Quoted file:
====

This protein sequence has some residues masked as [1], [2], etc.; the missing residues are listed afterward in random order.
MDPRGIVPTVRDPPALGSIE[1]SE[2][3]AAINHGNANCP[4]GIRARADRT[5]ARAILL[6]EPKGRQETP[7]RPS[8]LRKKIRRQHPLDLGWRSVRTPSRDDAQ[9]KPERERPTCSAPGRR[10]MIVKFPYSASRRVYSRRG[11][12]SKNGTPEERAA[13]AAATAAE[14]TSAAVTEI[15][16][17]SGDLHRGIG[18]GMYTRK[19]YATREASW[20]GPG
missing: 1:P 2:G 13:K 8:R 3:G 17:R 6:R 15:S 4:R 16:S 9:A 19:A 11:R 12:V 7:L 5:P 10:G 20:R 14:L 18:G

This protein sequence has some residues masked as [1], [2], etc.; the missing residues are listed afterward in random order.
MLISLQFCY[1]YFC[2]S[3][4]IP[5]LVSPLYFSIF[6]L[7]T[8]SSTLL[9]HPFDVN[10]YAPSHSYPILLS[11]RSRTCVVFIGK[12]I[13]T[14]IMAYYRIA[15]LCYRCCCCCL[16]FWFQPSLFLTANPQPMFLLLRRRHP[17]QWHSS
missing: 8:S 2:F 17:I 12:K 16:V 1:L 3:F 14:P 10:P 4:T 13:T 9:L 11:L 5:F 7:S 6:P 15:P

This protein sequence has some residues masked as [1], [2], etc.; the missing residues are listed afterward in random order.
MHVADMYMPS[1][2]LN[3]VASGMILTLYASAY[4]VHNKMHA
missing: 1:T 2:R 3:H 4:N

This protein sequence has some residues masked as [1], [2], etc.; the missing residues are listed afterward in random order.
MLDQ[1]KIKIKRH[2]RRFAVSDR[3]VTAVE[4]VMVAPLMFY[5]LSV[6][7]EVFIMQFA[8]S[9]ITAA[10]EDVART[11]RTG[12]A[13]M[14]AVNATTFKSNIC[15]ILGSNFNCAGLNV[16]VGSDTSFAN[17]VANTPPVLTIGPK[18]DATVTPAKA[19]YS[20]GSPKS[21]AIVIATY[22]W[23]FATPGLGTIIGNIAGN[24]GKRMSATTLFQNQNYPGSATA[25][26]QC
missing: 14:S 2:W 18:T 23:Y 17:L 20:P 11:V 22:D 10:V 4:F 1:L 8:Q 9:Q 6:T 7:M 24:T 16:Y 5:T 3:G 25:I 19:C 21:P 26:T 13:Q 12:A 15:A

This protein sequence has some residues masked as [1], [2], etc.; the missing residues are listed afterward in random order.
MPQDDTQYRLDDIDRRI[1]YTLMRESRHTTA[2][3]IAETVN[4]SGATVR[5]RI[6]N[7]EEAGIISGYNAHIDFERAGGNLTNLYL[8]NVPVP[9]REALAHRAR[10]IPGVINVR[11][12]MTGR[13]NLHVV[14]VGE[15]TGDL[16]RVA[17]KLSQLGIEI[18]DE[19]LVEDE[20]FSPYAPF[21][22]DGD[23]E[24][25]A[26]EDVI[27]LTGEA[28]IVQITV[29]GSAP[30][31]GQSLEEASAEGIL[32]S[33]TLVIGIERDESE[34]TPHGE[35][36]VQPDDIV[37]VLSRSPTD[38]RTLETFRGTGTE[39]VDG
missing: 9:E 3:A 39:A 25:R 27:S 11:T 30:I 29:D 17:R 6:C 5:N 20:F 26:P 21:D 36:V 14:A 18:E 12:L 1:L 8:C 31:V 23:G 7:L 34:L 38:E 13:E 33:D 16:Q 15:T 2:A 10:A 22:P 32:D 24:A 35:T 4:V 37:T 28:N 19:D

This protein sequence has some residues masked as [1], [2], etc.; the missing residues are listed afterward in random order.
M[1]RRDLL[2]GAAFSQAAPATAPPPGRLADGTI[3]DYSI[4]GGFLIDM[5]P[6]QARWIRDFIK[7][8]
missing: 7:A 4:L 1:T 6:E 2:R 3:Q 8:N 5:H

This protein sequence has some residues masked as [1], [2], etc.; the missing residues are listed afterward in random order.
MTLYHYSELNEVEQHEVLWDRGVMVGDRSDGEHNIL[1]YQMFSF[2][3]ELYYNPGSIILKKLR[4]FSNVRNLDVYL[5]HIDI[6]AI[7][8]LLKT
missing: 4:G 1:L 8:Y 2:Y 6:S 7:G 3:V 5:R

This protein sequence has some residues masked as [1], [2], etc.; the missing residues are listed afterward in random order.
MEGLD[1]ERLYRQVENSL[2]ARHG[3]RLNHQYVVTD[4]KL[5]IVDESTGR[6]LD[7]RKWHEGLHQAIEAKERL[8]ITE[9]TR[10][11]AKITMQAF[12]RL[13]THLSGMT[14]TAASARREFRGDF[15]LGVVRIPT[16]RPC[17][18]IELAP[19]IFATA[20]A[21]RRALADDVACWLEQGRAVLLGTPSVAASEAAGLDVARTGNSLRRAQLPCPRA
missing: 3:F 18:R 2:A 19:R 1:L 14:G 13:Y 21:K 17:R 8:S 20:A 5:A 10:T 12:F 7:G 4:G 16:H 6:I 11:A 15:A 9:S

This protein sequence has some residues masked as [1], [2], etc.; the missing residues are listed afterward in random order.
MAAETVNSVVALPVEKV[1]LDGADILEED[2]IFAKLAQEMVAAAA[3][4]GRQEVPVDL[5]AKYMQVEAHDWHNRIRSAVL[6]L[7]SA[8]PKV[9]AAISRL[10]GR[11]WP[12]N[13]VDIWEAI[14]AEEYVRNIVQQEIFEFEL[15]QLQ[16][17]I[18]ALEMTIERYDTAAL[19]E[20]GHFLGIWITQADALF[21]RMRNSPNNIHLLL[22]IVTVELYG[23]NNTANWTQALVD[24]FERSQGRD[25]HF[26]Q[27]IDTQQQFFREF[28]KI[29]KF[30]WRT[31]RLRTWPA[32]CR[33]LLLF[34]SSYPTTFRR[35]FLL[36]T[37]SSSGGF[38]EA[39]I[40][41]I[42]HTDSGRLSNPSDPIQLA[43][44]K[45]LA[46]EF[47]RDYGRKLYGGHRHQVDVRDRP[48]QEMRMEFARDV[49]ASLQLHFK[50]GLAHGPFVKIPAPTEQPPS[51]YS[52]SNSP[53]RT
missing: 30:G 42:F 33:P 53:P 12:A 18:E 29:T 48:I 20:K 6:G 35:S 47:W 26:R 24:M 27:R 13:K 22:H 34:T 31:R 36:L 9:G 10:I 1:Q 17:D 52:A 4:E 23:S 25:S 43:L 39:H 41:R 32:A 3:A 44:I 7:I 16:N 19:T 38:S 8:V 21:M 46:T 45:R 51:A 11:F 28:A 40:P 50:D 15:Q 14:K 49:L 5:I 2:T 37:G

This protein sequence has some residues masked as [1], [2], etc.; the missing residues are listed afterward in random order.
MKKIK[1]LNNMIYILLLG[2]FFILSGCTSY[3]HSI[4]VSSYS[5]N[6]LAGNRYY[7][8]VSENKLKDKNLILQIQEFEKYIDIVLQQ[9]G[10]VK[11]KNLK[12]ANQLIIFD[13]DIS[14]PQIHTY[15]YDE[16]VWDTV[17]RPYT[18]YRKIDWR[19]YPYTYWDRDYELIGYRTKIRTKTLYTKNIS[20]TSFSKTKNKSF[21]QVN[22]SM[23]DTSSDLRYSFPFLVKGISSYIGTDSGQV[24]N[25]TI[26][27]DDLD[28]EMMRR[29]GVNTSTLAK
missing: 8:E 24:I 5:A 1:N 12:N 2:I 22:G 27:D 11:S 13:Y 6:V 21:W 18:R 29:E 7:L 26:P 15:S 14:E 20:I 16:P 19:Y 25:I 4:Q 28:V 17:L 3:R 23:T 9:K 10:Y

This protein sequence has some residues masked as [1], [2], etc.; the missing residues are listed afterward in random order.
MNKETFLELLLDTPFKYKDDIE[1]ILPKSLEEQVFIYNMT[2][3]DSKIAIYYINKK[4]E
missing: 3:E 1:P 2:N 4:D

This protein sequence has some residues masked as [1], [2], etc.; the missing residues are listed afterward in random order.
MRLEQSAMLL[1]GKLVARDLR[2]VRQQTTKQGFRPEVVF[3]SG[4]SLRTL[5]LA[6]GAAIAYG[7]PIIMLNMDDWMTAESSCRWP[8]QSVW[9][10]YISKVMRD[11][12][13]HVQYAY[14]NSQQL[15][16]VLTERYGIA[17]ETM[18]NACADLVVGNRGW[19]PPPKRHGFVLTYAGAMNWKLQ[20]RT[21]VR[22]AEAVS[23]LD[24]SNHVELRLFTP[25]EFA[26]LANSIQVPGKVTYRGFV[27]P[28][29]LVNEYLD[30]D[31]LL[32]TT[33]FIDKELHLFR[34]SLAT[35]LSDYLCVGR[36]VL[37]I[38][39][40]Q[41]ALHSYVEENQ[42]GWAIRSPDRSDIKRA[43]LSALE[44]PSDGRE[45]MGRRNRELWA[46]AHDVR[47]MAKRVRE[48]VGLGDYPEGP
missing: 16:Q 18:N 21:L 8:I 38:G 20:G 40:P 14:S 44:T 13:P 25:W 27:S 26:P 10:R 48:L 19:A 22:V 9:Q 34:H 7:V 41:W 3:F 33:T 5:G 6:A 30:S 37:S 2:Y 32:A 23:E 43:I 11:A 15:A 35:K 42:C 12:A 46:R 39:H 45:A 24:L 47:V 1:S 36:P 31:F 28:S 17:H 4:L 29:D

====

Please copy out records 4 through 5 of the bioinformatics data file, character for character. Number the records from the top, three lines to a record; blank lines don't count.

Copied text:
This protein sequence has some residues masked as [1], [2], etc.; the missing residues are listed afterward in random order.
MLDQ[1]KIKIKRH[2]RRFAVSDR[3]VTAVE[4]VMVAPLMFY[5]LSV[6][7]EVFIMQFA[8]S[9]ITAA[10]EDVART[11]RTG[12]A[13]M[14]AVNATTFKSNIC[15]ILGSNFNCAGLNV[16]VGSDTSFAN[17]VANTPPVLTIGPK[18]DATVTPAKA[19]YS[20]GSPKS[21]AIVIATY[22]W[23]FATPGLGTIIGNIAGN[24]GKRMSATTLFQNQNYPGSATA[25][26]QC
missing: 14:S 2:W 18:T 23:Y 17:L 20:P 11:V 22:D 10:V 4:F 1:L 8:Q 9:Q 6:T 7:M 24:T 16:Y 5:T 3:G 25:I 19:C 21:P 26:T 13:Q 12:A 15:A

This protein sequence has some residues masked as [1], [2], etc.; the missing residues are listed afterward in random order.
MPQDDTQYRLDDIDRRI[1]YTLMRESRHTTA[2][3]IAETVN[4]SGATVR[5]RI[6]N[7]EEAGIISGYNAHIDFERAGGNLTNLYL[8]NVPVP[9]REALAHRAR[10]IPGVINVR[11][12]MTGR[13]NLHVV[14]VGE[15]TGDL[16]RVA[17]KLSQLGIEI[18]DE[19]LVEDE[20]FSPYAPF[21][22]DGD[23]E[24][25]A[26]EDVI[27]LTGEA[28]IVQITV[29]GSAP[30][31]GQSLEEASAEGIL[32]S[33]TLVIGIERDESE[34]TPHGE[35][36]VQPDDIV[37]VLSRSPTD[38]RTLETFRGTGTE[39]VDG
missing: 9:E 3:A 39:A 25:R 27:S 11:T 30:I 29:D 17:R 6:C 5:N 20:F 26:P 21:D 36:V 14:A 18:E 12:L 1:L 8:C 31:V 23:G 7:L 34:L 38:E 13:E 33:D 16:Q 15:T 2:A 10:A 22:P 32:D 24:A 35:T 4:V 37:T 28:N 19:D